Presented by Trey Grainger, Search Technology Development Manager, CareerBuilder
Having “big data” is great, but turning that data into actionable intelligence is where the real value lies. This talk will demonstrate how you can use Solr to build a highly scalable data analytics engine to enable customers to engage in lightning fast, real-time knowledge discovery.
At CareerBuilder, we utilize these techniques to report the supply and demand of the labor force, compensation trends, customer performance metrics, and many live internal platform analytics. You will walk away from this talk with an advanced understanding of faceting, including pivot-faceting, geo/radius faceting, time-series faceting, function faceting, and multi-select faceting. You’ll also get a sneak peak at some new faceting capabilities just wrapping up development including distributed pivot facets and percentile/stats faceting, which will be open-sourced.
The presentation will be a technical tutorial, along with real-world use-cases and data visualizations. After this talk, you'll never see Solr as just a text search engine again.
Presented by Dragan Milosevic, Senior Architect, zanox
Analytics powered by Hadoop is powerful tool and this talk addresses its application in OLAP built on top of Lucene. Many applications use Lucene indexes also for storing data to alleviate challenges concerned with external data sources. The analyses of queries can reveal stored fields that are in most cases accessed together. If one binary compressed field replaces those fields, amount of data to be loaded is reduced and processing of queries is boosted. Furthermore, documents that are frequently loaded together can be identified. If those documents are saved in almost successive positions in Lucene stored files, benefits from file-system caches are improved and loading of documents is noticeably faster.
Large-scale searching applications typically deploy sharding and partition documents by hashing. The implemented OLAP has shown that such hash-based partitioning is not always an optimal one. An alternative partitioning, supported by analytics, has been developed. It places documents that are frequently used together in same shards, which maximizes the amount of work that can be locally done and reduces the communication overhead among searchers. As an extra bonus, it also identifies slow queries that typically point to emerging trends, and suggests the addition of optimized searchers for handling similar queries.
Presented by Marc Sturlese, Architect, Backend engineer, Trovit
In this talk I will explain how we combine a mixed architecture using Hadoop for batch indexing and Storm, HBase and Zookeeper to keep our indexes updated in near real time.Will talk about why we didn't choose just a default Solr Cloud and it's real time feature (mainly to avoid hitting merges while serving queries on the slaves) and the advantages and complexities of having a mixed architecture. Both parts of the infrastucture and how they are coordinated will be explained with details.Finally will mention future lines, how we plan to use Lucene real time feature.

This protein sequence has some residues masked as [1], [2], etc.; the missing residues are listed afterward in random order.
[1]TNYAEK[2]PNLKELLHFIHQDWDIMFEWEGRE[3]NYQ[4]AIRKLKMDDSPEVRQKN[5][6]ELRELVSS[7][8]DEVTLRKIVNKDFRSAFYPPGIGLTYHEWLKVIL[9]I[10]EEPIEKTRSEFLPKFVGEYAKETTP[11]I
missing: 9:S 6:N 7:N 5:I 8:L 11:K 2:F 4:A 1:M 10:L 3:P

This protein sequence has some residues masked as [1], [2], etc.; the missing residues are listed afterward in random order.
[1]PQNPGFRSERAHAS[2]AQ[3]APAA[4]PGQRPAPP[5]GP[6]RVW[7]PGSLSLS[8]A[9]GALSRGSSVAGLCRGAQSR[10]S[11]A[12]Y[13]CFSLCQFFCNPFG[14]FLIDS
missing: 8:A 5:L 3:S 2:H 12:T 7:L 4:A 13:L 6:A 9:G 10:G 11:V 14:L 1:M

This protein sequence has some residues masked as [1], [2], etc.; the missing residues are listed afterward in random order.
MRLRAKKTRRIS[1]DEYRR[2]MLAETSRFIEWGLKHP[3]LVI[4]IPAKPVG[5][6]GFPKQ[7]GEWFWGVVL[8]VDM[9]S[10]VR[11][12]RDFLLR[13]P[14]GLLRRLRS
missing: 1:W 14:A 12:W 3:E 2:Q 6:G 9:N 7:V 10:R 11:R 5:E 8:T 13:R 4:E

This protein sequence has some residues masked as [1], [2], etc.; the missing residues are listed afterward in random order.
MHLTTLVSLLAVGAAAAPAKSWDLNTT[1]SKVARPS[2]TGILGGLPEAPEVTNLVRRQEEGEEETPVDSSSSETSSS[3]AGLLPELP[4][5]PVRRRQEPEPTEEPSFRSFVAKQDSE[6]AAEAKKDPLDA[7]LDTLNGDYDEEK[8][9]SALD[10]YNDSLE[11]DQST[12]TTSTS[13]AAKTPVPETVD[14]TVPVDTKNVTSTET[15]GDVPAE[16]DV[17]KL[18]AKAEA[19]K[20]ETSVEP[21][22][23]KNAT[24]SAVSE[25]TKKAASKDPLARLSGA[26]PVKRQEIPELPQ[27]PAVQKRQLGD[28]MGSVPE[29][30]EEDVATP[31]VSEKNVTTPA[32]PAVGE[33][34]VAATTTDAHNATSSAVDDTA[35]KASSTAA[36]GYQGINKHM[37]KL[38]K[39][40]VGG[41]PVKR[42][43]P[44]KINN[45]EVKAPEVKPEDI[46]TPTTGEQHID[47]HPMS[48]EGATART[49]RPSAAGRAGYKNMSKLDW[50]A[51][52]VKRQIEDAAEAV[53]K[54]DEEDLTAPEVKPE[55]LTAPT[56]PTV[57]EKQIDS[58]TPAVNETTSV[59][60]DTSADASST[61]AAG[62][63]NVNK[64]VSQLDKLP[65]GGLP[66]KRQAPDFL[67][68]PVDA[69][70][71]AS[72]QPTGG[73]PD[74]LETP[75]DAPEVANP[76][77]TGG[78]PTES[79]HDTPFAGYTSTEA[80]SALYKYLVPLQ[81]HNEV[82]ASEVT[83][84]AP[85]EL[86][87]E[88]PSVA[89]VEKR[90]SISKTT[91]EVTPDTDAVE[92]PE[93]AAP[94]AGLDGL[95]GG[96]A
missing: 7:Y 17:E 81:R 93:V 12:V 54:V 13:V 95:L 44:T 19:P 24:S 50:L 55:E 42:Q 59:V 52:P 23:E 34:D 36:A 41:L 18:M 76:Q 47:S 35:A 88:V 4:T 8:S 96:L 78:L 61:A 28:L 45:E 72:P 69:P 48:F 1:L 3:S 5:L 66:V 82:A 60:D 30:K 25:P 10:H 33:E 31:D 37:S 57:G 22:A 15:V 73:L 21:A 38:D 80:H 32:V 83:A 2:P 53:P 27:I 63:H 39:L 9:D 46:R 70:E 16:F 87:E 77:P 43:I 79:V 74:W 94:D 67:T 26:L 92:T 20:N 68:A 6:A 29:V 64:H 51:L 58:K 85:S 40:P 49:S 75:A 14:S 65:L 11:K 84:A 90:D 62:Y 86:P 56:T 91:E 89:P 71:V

Presented by Timothy Potter, Architect, Big Data Analytics, Dachis Group
My presentation focuses on how we implemented Solr 4.1 to be the cornerstone of our social marketing analytics platform. Our platform analyzes relationships, behaviors, and conversations between 30,000 brands and 100M social accounts every 15 minutes. Combined with our Hadoop cluster, we have achieved throughput rates greater than 8,000 documents per second. Our index currently contains more than 500,000,000 documents and is growing by 3 to 4 million documents per day.
The presentation will include details about:
Search has quickly evolved from being an extension of the data warehouse to being run as a real time decision processing system. Search is increasingly being used to gather intelligence on multi-structured data leveraging distributed platforms such as Hadoop in the background. This session will provide details on how search engines can be abused to use not text, but mathematically derived tokens to build models that implement reflected intelligence. In such a system, intelligent or trend-setting behavior of some users is reflected back at other users. More importantly, the mathematics of evaluating these models can be hidden in a conventional search engine like SolR, making the system easy to build and deploy. The session will describe how to integrate Apache Solr/Lucene with Hadoop. Then we will show how crowd-sourced search behavior can be looped back into analysis and how constantly self-correcting models can be created and deployed. Finally, we will show how these models can respond with intelligent behavior in realtime.
Presented by Liang Shen, Developer, European Bioinformatics Institute
I'm going to introduce a project I built in 2011: Edanz Journal Selector. It's a tool for scholars to find the right journals to publish their manuscripts. It will be a typical “How We Did It” Development Case Study.
We built Edanz Journal Selector based on Solr/Lucene/Hadoop/Hive and deployed it on Amazon web servies. I'm going to share experiences about architecture, cloud and etc. from this project.
Apache Lucene, Lucene, Apache Solr, Solr, Apache Hadoop and Hadoop are trademarks of the Apache Software Foundation in the United States and/or other countries, and are used with permission. The Apache Software Foundation has no affiliation with and does not endorse, or review the materials provided at this event, which is managed by LucidWorks.